My name is Lisa Chalfant and I have been interested in nutrition for many years. Unfortunately, in the past I have followed the advice of doctors, women's magazines, and the FDA pyramid guidelines. I was overweight and tired and frustrated. A couple of years ago I got into body building mostly because I was unhappy with my weight. I thought "what the heck!" body builders have awesome bodies so they've got to be doing something right. I got on the forums and found out what they ate and how they worked out. I developed my own diet and exercise program and the weight dropped off. I had a nice toned body that I was proud of! What seemed to work best for me, in combination with working out smarter, was "clean eating." So, I stopped eating processed foods and voila! I found I could eat more calories of the right foods and look better than I had since I'd graduated from high school.
Since I got pregnant with the twins I have let my family slide back into boxed and canned foods. One day I woke up and decided we were going to eat healthier. I got on my handy dandy laptop and did a search for healthy snacks for kids. Again and again I read about the Weston A. Price Foundation and Sally Fallon. The more I read, the more it made sense. I poured over mom's blogs that have tons of great recipes and tips. I ordered a couple of books they suggested and here I am.
I am starting this blog to record our family's journey to healthier living. The principles for nutrition I am implementing come from Sally Fallon and the Weston A. Price Foundation. What is suggested takes clean eating to a whole new level. My goals are to virtually eliminate processed foods and serve my family real, whole foods that will help them stay healthy and happy. We are on a tight budget and there will be some compromises. For example, I have food sitting in the pantry that is not so healthy. Instead of throwing it all out, I am going to use it to slowly faze out all the junk. I am hoping that maybe my kids (and husband) will be less likely to revolt.
This week I have started to make bread again. I have a wheat grinder and a bread maker. I have used it regularly in the past but after i got pregnant with the twins I put it away. This go around I am doing one thing different. I am soaking the flour overnight in the liquids listed in the recipe plus a tablespoon of yogurt. You can also use lemon juice, vinegar, or kefir. I thought about going into why I am soaking my flour but I am going to save it for another post. I am also looking into sourdough bread. I found a site where I can get free starter by sending in a self addressed stamped envelope!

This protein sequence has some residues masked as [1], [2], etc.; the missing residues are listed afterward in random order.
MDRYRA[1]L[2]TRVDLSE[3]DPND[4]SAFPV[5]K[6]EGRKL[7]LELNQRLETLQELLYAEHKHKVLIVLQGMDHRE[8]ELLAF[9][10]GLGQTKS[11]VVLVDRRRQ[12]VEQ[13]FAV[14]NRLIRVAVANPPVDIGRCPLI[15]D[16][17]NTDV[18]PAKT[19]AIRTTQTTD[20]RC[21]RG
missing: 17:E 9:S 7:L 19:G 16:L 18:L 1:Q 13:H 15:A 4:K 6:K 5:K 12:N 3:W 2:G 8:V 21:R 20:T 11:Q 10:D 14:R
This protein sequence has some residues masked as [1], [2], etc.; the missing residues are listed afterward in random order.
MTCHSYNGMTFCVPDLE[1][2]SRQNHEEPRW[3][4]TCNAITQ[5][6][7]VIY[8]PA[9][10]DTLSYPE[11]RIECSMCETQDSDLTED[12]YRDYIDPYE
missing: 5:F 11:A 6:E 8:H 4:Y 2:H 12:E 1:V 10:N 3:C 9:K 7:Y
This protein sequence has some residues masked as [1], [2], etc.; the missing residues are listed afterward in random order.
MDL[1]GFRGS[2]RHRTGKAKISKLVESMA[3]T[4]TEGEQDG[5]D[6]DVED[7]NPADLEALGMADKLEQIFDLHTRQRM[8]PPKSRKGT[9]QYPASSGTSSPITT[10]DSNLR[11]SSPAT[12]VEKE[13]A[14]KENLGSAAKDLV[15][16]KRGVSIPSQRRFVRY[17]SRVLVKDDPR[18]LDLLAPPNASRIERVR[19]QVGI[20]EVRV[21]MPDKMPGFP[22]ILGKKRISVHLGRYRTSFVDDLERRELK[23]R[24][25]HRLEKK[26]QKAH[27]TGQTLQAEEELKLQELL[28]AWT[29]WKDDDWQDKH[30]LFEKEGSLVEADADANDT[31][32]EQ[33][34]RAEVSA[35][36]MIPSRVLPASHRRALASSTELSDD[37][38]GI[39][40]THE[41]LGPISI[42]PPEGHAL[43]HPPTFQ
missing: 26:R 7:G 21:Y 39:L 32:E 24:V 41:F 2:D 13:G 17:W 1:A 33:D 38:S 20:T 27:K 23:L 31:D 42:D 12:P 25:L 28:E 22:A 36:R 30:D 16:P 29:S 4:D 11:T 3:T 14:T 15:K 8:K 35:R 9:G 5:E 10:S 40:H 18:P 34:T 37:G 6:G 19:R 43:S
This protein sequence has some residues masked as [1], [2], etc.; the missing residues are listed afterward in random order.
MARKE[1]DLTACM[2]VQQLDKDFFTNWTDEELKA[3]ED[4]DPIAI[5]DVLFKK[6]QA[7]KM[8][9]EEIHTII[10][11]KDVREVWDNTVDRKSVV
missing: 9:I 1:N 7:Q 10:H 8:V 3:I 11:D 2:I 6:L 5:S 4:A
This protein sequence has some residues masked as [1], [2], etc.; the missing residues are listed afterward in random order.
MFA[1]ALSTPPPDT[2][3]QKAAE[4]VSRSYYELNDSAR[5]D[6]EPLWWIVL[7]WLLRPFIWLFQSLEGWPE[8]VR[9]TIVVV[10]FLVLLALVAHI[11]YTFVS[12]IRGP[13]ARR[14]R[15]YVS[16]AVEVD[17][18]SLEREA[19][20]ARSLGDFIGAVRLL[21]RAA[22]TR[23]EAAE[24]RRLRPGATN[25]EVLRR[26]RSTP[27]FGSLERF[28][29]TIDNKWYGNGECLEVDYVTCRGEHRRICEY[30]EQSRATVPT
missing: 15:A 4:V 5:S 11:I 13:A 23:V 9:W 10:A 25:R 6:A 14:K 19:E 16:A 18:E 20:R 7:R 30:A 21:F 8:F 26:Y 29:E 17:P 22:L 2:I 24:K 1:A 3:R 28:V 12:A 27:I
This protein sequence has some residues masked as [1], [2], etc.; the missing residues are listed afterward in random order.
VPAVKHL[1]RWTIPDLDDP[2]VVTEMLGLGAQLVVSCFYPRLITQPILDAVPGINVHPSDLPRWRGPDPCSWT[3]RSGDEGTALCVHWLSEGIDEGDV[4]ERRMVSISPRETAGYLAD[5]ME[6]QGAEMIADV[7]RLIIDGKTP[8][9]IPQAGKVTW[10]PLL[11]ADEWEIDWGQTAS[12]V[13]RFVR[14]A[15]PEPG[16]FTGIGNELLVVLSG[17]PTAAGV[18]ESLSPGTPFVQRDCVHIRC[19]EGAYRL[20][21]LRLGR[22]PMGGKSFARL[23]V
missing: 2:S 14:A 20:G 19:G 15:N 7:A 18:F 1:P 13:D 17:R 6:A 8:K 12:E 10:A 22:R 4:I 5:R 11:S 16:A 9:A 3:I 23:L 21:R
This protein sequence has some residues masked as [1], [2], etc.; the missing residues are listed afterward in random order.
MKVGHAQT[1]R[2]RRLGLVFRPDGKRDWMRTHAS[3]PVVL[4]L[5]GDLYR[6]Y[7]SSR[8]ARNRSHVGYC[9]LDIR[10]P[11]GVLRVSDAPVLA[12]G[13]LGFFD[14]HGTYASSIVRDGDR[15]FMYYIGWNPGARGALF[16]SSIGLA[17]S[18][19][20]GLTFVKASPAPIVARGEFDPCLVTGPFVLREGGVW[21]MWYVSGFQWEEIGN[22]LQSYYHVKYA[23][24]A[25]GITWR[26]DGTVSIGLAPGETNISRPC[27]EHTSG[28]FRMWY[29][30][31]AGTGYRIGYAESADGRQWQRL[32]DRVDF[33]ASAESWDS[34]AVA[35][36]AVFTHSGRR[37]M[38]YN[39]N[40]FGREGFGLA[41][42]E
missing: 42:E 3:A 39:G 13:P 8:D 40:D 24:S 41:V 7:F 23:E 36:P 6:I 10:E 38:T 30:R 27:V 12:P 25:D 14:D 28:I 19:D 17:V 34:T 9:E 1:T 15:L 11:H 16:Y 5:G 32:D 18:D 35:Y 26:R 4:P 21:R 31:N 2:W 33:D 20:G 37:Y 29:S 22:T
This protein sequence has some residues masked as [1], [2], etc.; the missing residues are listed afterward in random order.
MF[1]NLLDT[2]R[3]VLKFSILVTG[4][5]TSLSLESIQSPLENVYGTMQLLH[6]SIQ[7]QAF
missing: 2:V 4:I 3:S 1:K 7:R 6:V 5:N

I am on a hunt for cheap but healthy natural sweeteners. I need to do more research but I think sorghum syrup or rice syrup may be the way to go. Some of the sweeteners that are listed on blogs and books are maple syrup, honey, molasses, and turbinado. These are way out of our price range.
In Nourishing Traditions Sally Fallon explains why raw organic whole milk products are best. Again, as much as I would like to give my family the best, we can't afford it. I have found organic milk for the same price as nonorganic! So we are now drinking whole organic milk and I have made a couple of batches of yogurt. Right now a batch is hanging from a door knob in my laundary room to make whey and yogurt cheese. I am also in the process of making kefir which is a little like yogurt. Last weekend the boys and I made berry ice cream from an ice cream maker I got on craigslist. That was a big success!
My next task is to learn more about fermented foods. Fermented beverages, veggies, fruits and condiments have lots of health benefits. I have a recipe printed out and ready to go for fermented ketchup that will be perfect for the sweet potato fries I am making next week. My kombucha tea is brewing right now and I'd like to try my hand at fermented fruit sodas. How much fun will it be to say "yes" when the kids ask for a soda?! Fermented vegetable dishes will be a challenge for me. My kids aren't keen on veggies to begin with. I will eat more different types but I'm still picky. I have never been a fan of sauerkraut (which is fermented) but I've seen recipes for fermented pickles. Pickles I could do. I am trying to work with foods we are more familiar with and then add in something different here and there.
Fats seem to be the easiest and simplest change I can make: coconut oil and butter and a little olive oil. I found a website that has coconut oil on sale for a huge bucket and is a deep discount even with shipping. It doesn't go rancid easily so buying a big tub won't be a problem. The best option for butter is organic and raw. I have a few boxes of Costco butter that I'm going to use up and hopefully from then on I'll make it with organic milk. (The kids will get a kick out of watching/helping the first time I make it).
Now that I have some of the basics down, I plan this week to try some recipes and hopefully my family will too. Making most everything by hand takes a lot of time and commitment but I think it will be worth it. Right now it is all a little overwhelming and I'm trying not to take on too many new things at once. I feel a little like I have kitchen ADD. But I am excited about all the nutrition information I've read and like I said it just makes sense to me. Time to put knowledge into practice!